Depends on the app. The people who design these kids games know what they're doing.
2014-01-16 12:29:35 AM  
1 vote:

Somaticasual: In the 90s, parents did this amazing thing called "take responsibility, lecture the kid, and pay it anyways". What the heck happened, america? I realize we've given away a lot of our freedom over the years, but did we give away the personal responsibility with it?


Contracts entered into by minors have always been voidable. I read a case in intro to business law where a 16 year old girl bought a car, gave it to her boyfriend, broke up with said boyfriend, and then decided she didn't want to be making payments on the thing. The court ruled that as a minor, she could void the contract at any time, and while the rule is that you have to return anything you can, she was no longer in possession of the car, so she could just walk out of the deal. Dealer had to eat the loss. Same rule here. Any purchase a kid makes is voidable. The people who make these apps are scum, and deserve every lawsuit they get.
2014-01-16 12:26:52 AM  
1 vote:

if_i_really_have_to: I was recently "forced" to get an itunes account as something I wanted was only available through them. Upon hitting that screen I said "fark you, you're not even getting my real name, you certainly aren't getting my credit card number" and left off until I could be bothered to buy an itunes card.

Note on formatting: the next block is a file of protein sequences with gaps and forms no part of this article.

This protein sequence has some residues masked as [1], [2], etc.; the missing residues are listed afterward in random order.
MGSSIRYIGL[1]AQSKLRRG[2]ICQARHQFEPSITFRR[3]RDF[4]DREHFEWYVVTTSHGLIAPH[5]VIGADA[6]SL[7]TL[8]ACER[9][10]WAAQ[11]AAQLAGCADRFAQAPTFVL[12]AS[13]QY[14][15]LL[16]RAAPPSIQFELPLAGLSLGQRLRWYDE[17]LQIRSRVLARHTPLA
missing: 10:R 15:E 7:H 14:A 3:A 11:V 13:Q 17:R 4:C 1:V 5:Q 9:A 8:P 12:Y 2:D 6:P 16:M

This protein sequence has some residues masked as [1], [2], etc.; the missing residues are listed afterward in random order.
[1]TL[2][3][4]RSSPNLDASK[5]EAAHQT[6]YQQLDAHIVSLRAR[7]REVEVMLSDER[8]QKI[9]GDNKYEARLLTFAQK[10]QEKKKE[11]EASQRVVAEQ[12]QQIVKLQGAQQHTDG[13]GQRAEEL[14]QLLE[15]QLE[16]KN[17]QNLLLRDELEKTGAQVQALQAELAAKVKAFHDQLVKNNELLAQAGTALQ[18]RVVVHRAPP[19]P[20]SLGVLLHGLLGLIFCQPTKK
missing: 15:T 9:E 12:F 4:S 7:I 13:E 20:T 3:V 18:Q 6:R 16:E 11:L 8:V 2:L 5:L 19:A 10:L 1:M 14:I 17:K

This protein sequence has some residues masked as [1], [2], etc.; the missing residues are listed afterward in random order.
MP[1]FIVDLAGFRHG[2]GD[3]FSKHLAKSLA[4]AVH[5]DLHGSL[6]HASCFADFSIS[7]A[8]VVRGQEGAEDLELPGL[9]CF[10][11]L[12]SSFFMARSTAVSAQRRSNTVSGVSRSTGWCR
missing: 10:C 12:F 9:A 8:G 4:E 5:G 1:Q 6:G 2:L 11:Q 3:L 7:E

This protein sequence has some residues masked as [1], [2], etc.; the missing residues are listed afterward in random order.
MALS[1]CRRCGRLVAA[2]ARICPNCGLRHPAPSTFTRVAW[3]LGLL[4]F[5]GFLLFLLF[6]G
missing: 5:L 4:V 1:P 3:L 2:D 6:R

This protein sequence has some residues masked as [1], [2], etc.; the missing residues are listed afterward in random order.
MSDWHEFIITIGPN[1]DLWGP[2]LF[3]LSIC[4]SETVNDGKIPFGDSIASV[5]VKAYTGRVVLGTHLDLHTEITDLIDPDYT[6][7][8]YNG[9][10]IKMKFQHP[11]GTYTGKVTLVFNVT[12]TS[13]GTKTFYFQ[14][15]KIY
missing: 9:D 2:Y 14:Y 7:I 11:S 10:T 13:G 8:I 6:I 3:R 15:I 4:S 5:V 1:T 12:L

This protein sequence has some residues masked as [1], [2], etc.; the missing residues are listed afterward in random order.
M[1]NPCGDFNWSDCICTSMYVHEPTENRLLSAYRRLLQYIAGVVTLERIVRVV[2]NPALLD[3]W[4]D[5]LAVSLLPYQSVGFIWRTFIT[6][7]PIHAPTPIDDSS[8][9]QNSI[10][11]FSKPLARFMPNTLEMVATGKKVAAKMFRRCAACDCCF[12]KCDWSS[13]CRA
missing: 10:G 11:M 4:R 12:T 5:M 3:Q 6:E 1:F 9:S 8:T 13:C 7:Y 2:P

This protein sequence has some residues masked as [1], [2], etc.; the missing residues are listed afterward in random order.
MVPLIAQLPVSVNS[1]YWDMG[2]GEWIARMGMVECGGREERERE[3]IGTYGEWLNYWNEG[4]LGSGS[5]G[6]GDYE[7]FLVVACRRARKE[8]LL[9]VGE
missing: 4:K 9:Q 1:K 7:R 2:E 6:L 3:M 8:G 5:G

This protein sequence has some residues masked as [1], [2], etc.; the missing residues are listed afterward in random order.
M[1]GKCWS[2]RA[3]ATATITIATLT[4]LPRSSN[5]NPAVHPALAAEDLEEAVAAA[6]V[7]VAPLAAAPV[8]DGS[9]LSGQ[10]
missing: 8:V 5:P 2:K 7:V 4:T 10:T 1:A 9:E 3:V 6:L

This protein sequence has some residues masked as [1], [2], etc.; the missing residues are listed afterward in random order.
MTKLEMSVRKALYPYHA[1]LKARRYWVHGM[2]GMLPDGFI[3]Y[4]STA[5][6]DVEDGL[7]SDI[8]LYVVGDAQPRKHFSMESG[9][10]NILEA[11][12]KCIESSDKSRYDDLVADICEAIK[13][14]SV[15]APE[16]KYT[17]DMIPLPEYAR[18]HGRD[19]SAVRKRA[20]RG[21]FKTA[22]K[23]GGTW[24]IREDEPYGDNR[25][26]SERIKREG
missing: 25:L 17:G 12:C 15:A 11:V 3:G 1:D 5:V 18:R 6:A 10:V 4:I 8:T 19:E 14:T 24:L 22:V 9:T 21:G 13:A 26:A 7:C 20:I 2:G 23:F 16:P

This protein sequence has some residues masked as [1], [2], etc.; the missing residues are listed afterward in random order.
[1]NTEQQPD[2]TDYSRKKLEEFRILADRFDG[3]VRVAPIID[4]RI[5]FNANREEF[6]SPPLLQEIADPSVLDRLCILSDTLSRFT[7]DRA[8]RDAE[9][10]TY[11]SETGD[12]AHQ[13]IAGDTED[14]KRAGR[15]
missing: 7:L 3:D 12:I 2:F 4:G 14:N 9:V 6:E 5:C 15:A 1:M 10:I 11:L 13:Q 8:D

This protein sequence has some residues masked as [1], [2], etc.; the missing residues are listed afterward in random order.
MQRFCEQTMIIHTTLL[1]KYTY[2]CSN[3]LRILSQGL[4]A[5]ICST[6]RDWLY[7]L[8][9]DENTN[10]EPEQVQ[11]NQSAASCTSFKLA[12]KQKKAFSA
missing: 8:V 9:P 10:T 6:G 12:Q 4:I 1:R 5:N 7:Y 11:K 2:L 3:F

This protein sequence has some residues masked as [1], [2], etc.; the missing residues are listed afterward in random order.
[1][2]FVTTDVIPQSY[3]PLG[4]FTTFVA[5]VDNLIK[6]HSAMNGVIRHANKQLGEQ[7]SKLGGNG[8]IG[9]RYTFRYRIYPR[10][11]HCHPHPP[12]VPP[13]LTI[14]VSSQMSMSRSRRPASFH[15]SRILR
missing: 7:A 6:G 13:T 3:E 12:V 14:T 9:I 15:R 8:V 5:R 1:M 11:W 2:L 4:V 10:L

And people wonder why piracy is so popular. Most people have no problem paying for stuff. What they do have a problem with is hassle. I'd put apps with mini-transactions hidden throughout as a hassle.
You can't blame a person for incorrectly dealing with a problem there's no good reason they have to deal with in the first place. There's only so much personal responsibility that can be assigned before we have to stop and ask "Why do we have to deal with all these hidden ways to nickel and dime?"
2014-01-15 11:16:31 PM  
1 vote:

Mikey1969: Flappyhead: Mikey1969: Yeah, I have no problem with this decision... They have had years to fix this shiat, this cropped up awhile ago, and they haven't worked to prevent it because it has them rolling in dough.

I seem to recall an incident last year with a Simpsons freemium game that operated along those same lines.  You'd input the password for an in-game purchase once and then you could just keep buying shiat without ever entering it again during that play session.  Some kid racked up a few thousand in a month and mom didn't even realize it until the bill arrived.

And THAT'S why I have no problem with this, it's obviously doing exactly what it's designed to do, which is take advantage of kids being kids while the parents think they're safe because they entered the password. Hell, it's so easy to do that I can even see younger kids buying things without even realizing that they are costing their parents more money.


Exactly.

What was happening:-

"Mom can you install this game for me? it's FREE!"
Mom: OK.. let me enter the secret password.  Don't look!